Clearly the threat from Right-wing terrorists and other groups has been severely undercut by the overblown emphasis on so-called “Islamic terrorism,” a term that should be disputed in the first place!
by Spencer Ackerman (Wired.com)
Daryl Johnson had a sinking feeling when he started seeing TV reports on Sunday about a shooting in a Wisconsin temple. “I told my wife, ‘This is likely a hate crime perpetrated by a white supremacist who may have had military experience,’” Johnson recalls.
It was anything but a lucky guess on Johnson’s part. He spent 15 years studying domestic terrorist groups — particularly white supremacists and neo-Nazis — as a government counterterrorism analyst, the last six of them at the Department of Homeland Security. There, he even homebrewed his own database on far-right extremist groups on an Oracle platform, allowing his analysts to compile and sift reporting in the media and other law-enforcement agencies on radical and potentially violent groups.
But Johnson’s career took an unexpected turn in 2009, when an analysis he wrote on the rise of “Right-Wing Extremism” (.pdf) sparked a political controversy. Under pressure from conservatives, the Department of Homeland Security (DHS) repudiated Johnson’s paper — an especially bitter pill for him to swallow now that Wade Michael Page, a suspected white supremacist, killed at least six people at a Sikh temple in Oak Creek, Wisconsin. For Johnson, the shooting was a reminder that the government’s counterterrorism efforts are almost exclusively focused on al-Qaida, even as non-Islamist groups threaten Americans domestically.
“DHS is scoffing at the mission of doing domestic counterterrorism, as is Congress,” Johnson tells Danger Room. “There’ve been no hearings about the rising white supremacist threat, but there’s been a long list of attacks over the last few years. But they still hold hearings about Muslim extremism. It’s out of balance.” But even if that balance was reset, he concedes, that doesn’t necessarily mean the feds could have found Page before Sunday’s rampage.
A Neo-Nazi rally in Washington D.C., August 2002. Photo: Elvert Barnes/Flickr
Johnson left DHS in April 2010 after “they dissolved my team,” he says. Had he still been at DHS, he says he would have published an analysis calling attention to a growing number of attacks on mosques, which he thinks could serve as a “warning” to Sikh communities that are often mistaken for Muslim ones. But finding so-called “lone wolf” terrorists like Page is a challenge no matter their motivations, since they operate outside established extremist cells and often don’t have criminal records, making it difficult for law enforcement or homeland security officials to spot them.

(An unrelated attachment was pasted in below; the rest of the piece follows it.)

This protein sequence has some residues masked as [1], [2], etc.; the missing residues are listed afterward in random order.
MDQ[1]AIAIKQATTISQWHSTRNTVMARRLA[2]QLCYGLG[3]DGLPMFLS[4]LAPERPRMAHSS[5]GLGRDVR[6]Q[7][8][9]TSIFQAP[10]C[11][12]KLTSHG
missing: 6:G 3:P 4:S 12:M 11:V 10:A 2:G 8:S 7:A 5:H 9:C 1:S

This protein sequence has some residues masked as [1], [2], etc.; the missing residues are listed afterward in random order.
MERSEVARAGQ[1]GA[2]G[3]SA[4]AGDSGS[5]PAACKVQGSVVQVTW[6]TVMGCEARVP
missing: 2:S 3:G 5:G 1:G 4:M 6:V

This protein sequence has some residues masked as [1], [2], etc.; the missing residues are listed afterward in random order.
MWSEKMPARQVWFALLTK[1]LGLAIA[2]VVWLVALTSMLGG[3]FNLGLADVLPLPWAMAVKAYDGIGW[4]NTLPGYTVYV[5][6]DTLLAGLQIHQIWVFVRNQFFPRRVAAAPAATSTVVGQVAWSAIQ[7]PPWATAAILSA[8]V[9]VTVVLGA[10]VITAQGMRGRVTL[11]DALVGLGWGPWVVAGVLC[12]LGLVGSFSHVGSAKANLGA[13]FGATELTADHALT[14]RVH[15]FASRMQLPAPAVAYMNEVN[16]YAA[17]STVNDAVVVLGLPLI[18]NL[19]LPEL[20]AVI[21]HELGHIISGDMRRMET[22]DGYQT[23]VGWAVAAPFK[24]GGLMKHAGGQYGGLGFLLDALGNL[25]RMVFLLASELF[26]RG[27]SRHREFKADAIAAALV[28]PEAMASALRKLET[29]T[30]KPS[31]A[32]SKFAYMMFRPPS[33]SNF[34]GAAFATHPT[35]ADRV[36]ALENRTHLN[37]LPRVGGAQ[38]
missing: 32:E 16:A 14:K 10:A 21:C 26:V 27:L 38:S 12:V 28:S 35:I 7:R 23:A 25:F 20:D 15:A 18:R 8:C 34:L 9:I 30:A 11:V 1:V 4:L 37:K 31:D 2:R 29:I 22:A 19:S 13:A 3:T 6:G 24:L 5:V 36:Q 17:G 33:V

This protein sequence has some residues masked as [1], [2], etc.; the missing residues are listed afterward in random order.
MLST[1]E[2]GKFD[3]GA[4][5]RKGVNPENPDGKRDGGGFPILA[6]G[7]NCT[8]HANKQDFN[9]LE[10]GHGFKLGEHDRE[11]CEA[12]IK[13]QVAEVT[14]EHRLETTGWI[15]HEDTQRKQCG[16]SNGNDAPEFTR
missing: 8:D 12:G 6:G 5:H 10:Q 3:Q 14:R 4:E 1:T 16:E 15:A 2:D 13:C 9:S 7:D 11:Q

Now a security consultant in the Washington D.C. area, Johnson used to work for DHS’ analysis shop, the Office of Intelligence and Analysis (I&A). He supervised a team of six analysts studying what he calls “domestic non-Islamic extremism.” It’s a telling term: the DHS employed as many as 40 analysts who looked at al-Qaida and other jihadist groups’ inroads into the homeland.
Johnson ran everything else. One person on his team worked on the threat from anarchists; another, the threat from animal-rights extremists. Still others looked at anti-abortion radicalism, white supremacy and radical environmentalism. They were supplemented by analysts at the FBI and the Bureau of Alcohol, Tobacco and Firearms; but outnumbered by the literally thousands of analysts, operatives and other counterterrorism officials throughout the government who focus on jihadism. “Salaries were our major budget item,” he recalls.
Then, in April 2009, Johnson warned that the election of the first African-American president, combined with recession-era economic anxieties, could fuel a rise in far-right violence. “DHS/I&A is concerned that rightwing extremists will attempt to recruit and radicalize returning veterans in order to boost their violent capabilities,” he wrote.
And so began a brief media firestorm. Conservative writers feared that the DHS was demonizing — even, potentially, criminalizing — mainstream right-wing speech. “It’s no small coincidence that [Secretary Janet] Napolitano’s agency disseminated the assessment just a week before the nationwide April 15 Tax Day Tea Party protests,” pundit Michelle Malkin speculated in the Washington Times. Others objected that Johnson’s report unfairly stigmatized veterans.